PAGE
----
AIDS Cases in Vietnam Increased by Nearly 25% Last Year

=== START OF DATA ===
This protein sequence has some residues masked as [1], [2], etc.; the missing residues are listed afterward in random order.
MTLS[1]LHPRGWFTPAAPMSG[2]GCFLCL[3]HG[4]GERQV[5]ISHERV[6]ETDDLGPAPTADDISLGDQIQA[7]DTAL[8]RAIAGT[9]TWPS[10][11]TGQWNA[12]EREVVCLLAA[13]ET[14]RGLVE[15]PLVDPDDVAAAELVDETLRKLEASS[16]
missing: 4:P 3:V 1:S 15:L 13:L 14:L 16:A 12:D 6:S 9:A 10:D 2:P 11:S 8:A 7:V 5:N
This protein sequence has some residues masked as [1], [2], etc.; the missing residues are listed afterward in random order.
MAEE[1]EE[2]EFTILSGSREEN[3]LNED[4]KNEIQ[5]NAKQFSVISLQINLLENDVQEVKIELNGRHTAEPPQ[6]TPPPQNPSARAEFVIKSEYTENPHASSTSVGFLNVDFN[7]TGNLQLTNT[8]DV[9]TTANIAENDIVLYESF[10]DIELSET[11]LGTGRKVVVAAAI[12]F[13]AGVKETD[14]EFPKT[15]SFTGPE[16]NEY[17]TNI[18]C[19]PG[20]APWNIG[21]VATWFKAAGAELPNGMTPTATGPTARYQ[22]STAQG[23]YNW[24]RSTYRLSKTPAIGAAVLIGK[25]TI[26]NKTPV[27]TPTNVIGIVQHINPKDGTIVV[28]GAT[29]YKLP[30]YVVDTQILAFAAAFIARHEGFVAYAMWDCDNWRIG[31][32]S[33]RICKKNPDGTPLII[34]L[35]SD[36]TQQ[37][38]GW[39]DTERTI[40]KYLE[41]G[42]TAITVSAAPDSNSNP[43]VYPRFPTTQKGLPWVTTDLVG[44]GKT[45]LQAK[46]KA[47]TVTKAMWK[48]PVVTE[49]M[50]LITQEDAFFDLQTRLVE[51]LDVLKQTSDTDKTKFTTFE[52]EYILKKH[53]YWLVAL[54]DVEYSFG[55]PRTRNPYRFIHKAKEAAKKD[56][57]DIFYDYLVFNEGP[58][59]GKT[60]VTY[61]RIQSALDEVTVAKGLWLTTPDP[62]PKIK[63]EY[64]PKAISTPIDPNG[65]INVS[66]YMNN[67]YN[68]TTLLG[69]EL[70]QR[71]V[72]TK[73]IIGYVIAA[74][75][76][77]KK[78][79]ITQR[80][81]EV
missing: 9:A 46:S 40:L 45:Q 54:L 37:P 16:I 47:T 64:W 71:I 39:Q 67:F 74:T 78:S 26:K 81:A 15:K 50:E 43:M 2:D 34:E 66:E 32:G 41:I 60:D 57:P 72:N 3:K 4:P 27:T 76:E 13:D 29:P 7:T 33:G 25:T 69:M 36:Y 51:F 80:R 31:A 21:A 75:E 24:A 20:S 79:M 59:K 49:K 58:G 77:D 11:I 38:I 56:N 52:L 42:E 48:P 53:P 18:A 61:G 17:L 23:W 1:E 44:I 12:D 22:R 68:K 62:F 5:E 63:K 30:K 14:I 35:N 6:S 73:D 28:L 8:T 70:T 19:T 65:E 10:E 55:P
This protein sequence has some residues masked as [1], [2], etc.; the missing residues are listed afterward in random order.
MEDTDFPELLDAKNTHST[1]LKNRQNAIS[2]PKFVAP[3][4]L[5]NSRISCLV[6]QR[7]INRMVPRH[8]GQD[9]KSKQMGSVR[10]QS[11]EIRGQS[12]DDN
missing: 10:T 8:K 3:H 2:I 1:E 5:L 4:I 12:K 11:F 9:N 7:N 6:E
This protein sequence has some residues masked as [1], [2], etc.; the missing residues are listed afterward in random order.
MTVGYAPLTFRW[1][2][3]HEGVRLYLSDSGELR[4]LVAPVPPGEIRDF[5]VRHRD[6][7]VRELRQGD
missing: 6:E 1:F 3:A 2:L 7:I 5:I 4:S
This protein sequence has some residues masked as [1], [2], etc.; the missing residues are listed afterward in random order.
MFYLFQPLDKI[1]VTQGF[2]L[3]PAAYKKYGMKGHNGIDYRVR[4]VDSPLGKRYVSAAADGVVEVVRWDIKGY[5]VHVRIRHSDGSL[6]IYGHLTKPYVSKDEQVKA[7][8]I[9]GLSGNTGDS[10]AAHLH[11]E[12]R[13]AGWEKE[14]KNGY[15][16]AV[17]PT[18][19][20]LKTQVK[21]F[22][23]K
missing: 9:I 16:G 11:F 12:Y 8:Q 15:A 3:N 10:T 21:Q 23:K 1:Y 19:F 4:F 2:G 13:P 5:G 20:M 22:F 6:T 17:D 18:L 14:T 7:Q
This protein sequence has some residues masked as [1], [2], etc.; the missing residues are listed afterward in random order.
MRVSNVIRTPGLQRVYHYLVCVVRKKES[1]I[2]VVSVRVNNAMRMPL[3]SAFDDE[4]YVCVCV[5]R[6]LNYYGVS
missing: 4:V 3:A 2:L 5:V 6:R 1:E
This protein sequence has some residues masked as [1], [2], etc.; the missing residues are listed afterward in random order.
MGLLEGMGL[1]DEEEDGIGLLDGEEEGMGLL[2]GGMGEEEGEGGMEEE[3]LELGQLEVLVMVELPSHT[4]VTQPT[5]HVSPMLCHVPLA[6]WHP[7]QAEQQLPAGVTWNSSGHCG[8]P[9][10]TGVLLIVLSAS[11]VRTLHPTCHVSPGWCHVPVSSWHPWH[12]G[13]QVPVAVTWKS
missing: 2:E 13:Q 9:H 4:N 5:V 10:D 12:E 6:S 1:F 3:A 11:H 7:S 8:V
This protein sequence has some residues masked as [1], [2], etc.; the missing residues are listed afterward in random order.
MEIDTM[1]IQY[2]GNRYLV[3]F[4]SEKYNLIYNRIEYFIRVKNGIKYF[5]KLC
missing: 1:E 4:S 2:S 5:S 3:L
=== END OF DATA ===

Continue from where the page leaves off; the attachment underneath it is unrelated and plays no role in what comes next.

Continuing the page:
The number of Vietnamese with AIDS increased by 24.1% in 2001, while AIDS-related deaths in Vietnam rose by 22% last year, the Associated Press reports (Associated Press, 1/3). The Vietnamese Ministry of Health estimates that 120,000 citizens of 76 million are HIV-positive. Recent statistics from the Ministry of Health state that intravenous drug users represent 65% of all reported HIV and AIDS cases, while nearly 25% of all IV drug users in Vietnam are HIV-positive. More than 4% of Vietnamese female sex workers are infected with HIV, an eightfold increase since 1994. Between 1994 and 2001, HIV infection rose tenfold among pregnant women and tripled among tuberculosis patients. The World Health Organization estimates that annual AIDS-related deaths among 15- to 49-year-olds will rise to 11,000 by 2005. Dr. Laurent Zessler, a UNAIDS representative in Hanoi, said that the AIDS epidemic could easily become "extremely serious" in Vietnam, adding that he does not feel the Vietnamese government is "acknowledging the full magnitude of the problem." Zessler said that schools should offer more HIV prevention education and the government should increase access to condoms, especially among sex workers. Condoms should be made available at bars, clubs and brothels, he said, adding that condoms are currently only available in family planning and health clinics. "It's really a political and organizational issue. We have the condoms here. They are quite cheap. But the decision has not been made to make them more available," Zessler said (Mozes, Reuters Health, 1/2).This is part of the KHN Morning Briefing, a summary of health policy coverage from major news organizations. Sign up for an email subscription.